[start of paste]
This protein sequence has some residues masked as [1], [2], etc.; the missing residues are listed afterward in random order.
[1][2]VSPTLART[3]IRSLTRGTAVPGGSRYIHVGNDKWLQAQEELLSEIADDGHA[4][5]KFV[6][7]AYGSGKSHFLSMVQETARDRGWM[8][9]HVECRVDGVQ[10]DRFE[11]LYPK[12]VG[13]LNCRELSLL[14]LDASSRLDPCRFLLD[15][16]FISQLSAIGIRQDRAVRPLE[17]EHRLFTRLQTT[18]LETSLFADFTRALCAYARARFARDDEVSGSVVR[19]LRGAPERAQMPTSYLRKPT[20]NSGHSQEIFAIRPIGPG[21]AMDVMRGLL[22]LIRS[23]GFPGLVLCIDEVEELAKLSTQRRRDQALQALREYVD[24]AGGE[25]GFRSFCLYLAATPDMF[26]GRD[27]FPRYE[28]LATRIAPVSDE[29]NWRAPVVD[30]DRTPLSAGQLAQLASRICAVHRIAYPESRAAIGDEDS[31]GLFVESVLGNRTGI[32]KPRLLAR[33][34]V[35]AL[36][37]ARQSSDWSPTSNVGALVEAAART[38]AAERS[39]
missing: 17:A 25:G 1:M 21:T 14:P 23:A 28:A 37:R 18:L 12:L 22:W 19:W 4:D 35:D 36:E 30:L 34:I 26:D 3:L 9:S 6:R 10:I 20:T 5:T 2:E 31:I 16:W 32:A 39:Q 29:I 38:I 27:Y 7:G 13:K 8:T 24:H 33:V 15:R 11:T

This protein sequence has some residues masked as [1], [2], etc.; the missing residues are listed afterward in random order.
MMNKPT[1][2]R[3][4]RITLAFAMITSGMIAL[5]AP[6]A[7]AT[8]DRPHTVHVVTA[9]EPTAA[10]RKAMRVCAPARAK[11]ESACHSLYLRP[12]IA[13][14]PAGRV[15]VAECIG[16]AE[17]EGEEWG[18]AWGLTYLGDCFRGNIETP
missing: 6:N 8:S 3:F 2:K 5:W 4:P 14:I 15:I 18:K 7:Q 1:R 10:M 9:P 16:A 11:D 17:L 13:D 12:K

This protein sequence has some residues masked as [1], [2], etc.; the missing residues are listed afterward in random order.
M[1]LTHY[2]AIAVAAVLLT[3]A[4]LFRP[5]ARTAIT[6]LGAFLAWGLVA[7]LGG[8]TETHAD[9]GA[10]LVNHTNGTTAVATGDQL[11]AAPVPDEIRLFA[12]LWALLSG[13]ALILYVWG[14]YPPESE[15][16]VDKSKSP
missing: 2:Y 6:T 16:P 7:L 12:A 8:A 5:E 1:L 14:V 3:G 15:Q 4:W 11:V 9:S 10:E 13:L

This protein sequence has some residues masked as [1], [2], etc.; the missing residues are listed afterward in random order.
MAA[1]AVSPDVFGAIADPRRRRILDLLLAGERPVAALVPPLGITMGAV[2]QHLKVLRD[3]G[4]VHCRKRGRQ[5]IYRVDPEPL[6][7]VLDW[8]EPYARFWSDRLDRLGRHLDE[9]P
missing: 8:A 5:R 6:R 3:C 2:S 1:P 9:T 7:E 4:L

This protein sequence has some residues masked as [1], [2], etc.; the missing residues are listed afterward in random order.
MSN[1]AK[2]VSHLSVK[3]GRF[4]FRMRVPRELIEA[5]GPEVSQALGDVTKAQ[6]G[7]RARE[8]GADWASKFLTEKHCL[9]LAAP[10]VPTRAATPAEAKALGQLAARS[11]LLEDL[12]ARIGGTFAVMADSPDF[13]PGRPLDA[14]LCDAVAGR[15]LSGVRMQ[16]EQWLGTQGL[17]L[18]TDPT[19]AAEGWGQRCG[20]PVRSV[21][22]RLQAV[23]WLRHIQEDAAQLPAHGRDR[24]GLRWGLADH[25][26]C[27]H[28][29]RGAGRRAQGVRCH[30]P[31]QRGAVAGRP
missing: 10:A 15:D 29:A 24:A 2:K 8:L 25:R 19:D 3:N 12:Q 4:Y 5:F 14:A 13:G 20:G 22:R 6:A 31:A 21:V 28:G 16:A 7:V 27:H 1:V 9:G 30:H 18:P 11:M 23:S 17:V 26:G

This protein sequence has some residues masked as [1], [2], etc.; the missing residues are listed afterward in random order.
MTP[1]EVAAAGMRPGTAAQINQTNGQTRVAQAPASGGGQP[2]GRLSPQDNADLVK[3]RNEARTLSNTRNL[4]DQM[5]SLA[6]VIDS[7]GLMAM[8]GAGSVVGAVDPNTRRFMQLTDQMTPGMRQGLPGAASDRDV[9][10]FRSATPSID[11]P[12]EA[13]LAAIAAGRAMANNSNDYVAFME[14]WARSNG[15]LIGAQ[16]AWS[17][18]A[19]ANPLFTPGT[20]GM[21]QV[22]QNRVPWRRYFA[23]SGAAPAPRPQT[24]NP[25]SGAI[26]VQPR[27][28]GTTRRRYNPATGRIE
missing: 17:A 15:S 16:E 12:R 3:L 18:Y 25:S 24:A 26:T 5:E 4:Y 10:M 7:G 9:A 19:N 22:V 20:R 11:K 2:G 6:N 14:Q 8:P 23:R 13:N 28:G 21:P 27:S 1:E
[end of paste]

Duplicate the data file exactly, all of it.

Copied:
This protein sequence has some residues masked as [1], [2], etc.; the missing residues are listed afterward in random order.
[1][2]VSPTLART[3]IRSLTRGTAVPGGSRYIHVGNDKWLQAQEELLSEIADDGHA[4][5]KFV[6][7]AYGSGKSHFLSMVQETARDRGWM[8][9]HVECRVDGVQ[10]DRFE[11]LYPK[12]VG[13]LNCRELSLL[14]LDASSRLDPCRFLLD[15][16]FISQLSAIGIRQDRAVRPLE[17]EHRLFTRLQTT[18]LETSLFADFTRALCAYARARFARDDEVSGSVVR[19]LRGAPERAQMPTSYLRKPT[20]NSGHSQEIFAIRPIGPG[21]AMDVMRGLL[22]LIRS[23]GFPGLVLCIDEVEELAKLSTQRRRDQALQALREYVD[24]AGGE[25]GFRSFCLYLAATPDMF[26]GRD[27]FPRYE[28]LATRIAPVSDE[29]NWRAPVVD[30]DRTPLSAGQLAQLASRICAVHRIAYPESRAAIGDEDS[31]GLFVESVLGNRTGI[32]KPRLLAR[33][34]V[35]AL[36][37]ARQSSDWSPTSNVGALVEAAART[38]AAERS[39]
missing: 17:A 25:G 1:M 21:T 14:P 23:A 28:A 37:R 18:L 12:L 22:W 19:W 4:D 35:D 36:E 30:L 34:I 26:D 3:L 9:S 6:R 10:I 20:T 5:T 2:E 31:I 16:W 32:A 39:Q 29:I 38:I 27:Y 7:G 13:K 8:T 24:H 33:V 15:R 11:T

This protein sequence has some residues masked as [1], [2], etc.; the missing residues are listed afterward in random order.
MMNKPT[1][2]R[3][4]RITLAFAMITSGMIAL[5]AP[6]A[7]AT[8]DRPHTVHVVTA[9]EPTAA[10]RKAMRVCAPARAK[11]ESACHSLYLRP[12]IA[13][14]PAGRV[15]VAECIG[16]AE[17]EGEEWG[18]AWGLTYLGDCFRGNIETP
missing: 6:N 8:S 3:F 2:K 5:W 4:P 14:I 15:I 18:K 7:Q 1:R 10:M 9:P 16:A 11:D 17:L 13:D 12:K

This protein sequence has some residues masked as [1], [2], etc.; the missing residues are listed afterward in random order.
M[1]LTHY[2]AIAVAAVLLT[3]A[4]LFRP[5]ARTAIT[6]LGAFLAWGLVA[7]LGG[8]TETHAD[9]GA[10]LVNHTNGTTAVATGDQL[11]AAPVPDEIRLFA[12]LWALLSG[13]ALILYVWG[14]YPPESE[15][16]VDKSKSP
missing: 2:Y 6:T 16:P 7:L 12:A 8:A 5:E 1:L 14:V 3:G 15:Q 4:W 11:V 9:S 10:E 13:L

This protein sequence has some residues masked as [1], [2], etc.; the missing residues are listed afterward in random order.
MAA[1]AVSPDVFGAIADPRRRRILDLLLAGERPVAALVPPLGITMGAV[2]QHLKVLRD[3]G[4]VHCRKRGRQ[5]IYRVDPEPL[6][7]VLDW[8]EPYARFWSDRLDRLGRHLDE[9]P
missing: 8:A 5:R 6:R 3:C 2:S 1:P 9:T 7:E 4:L

This protein sequence has some residues masked as [1], [2], etc.; the missing residues are listed afterward in random order.
MSN[1]AK[2]VSHLSVK[3]GRF[4]FRMRVPRELIEA[5]GPEVSQALGDVTKAQ[6]G[7]RARE[8]GADWASKFLTEKHCL[9]LAAP[10]VPTRAATPAEAKALGQLAARS[11]LLEDL[12]ARIGGTFAVMADSPDF[13]PGRPLDA[14]LCDAVAGR[15]LSGVRMQ[16]EQWLGTQGL[17]L[18]TDPT[19]AAEGWGQRCG[20]PVRSV[21][22]RLQAV[23]WLRHIQEDAAQLPAHGRDR[24]GLRWGLADH[25][26]C[27]H[28][29]RGAGRRAQGVRCH[30]P[31]QRGAVAGRP
missing: 10:A 15:D 29:A 24:A 2:K 8:L 25:R 19:D 3:N 12:Q 4:Y 5:F 14:A 13:G 20:G 22:R 6:A 31:A 21:V 28:G 16:A 7:V 27:H 1:V 9:G 30:H 18:P 11:M 23:S 17:V 26:G

This protein sequence has some residues masked as [1], [2], etc.; the missing residues are listed afterward in random order.
MTP[1]EVAAAGMRPGTAAQINQTNGQTRVAQAPASGGGQP[2]GRLSPQDNADLVK[3]RNEARTLSNTRNL[4]DQM[5]SLA[6]VIDS[7]GLMAM[8]GAGSVVGAVDPNTRRFMQLTDQMTPGMRQGLPGAASDRDV[9][10]FRSATPSID[11]P[12]EA[13]LAAIAAGRAMANNSNDYVAFME[14]WARSNG[15]LIGAQ[16]AWS[17][18]A[19]ANPLFTPGT[20]GM[21]QV[22]QNRVPWRRYFA[23]SGAAPAPRPQT[24]NP[25]SGAI[26]VQPR[27][28]GTTRRRYNPATGRIE
missing: 17:A 15:S 16:E 12:R 3:L 18:Y 25:S 24:A 26:T 5:E 4:Y 10:M 7:G 9:A 19:N 22:V 20:R 11:K 2:G 6:N 14:Q 8:P 23:R 13:N 28:G 21:P 27:S 1:E